China overtakes Germany with largest current account surplus-Ifo

BERLIN (Reuters) - Germany’s current account surplus shrank for the fifth year in a row in 2020 as China overtook Europe’s biggest economy during the COVID-19 pandemic to run the world’s largest current account surplus, a survey by the Ifo institute showed on Friday.

The data underlines a tectonic shift in world trade triggered by the coronavirus crisis as higher demand across the globe for medical protection gear and electronic devices boosted Chinese exports.

The Munich-based Ifo institute said China’s current account surplus, which measures the flow of goods, services and investments, more than doubled to $310 billion last year.

Germany’s current account surplus shrank to $261 billion in 2020 as demand for cars, machinery and equipment fell in many of its key export markets, the survey showed. Japan came in third with a current account surplus of $158 billion.

Measured in relation to economic output, however, Germany’s current account surplus remained unusually high at 6.9% last year, edging down only slightly from 7.1% in 2019.

Since 2011, Germany’s current account balance has been consistently above the European Union’s indicative threshold of 6%. The surplus hit a record high of 8.6% in 2015.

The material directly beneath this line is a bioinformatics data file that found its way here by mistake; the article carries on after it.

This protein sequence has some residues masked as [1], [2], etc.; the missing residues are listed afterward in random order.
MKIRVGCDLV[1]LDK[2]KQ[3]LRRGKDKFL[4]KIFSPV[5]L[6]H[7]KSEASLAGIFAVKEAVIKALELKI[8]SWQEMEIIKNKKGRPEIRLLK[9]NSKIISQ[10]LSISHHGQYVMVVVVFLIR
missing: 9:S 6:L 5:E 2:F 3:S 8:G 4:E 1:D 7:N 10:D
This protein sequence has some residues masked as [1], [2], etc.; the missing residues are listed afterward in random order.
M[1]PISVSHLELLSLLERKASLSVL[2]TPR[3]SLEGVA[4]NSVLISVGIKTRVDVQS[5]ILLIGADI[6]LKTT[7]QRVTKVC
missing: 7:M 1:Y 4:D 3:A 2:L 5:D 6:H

By comparison, China’s current account surplus last year stood at 2.1% and Japan’s at 3.2%, according to the survey.

The United States remained the country with the world’s largest current account deficit which rose roughly by a third to $635 billion in 2020 or 3.1% of economic output, it showed.

This suggests that former U.S. President Donald Trump failed to push down the trade deficit despite his ‘America First’ agenda of protecting industrial jobs by increasing import tariffs on foreign goods.

Ifo economist Christian Grimme said pandemic-related restrictions on travel and tourism pushed Germany’s traditionally high deficit in services to a record low.

“In the past year, Germans took a lot less vacation abroad due to the coronavirus,” Grimme said. As a result, they spent significantly less money in other countries like Spain, Italy or Greece.

Reporting by Michael Nienaber, editing by Emma Thomasson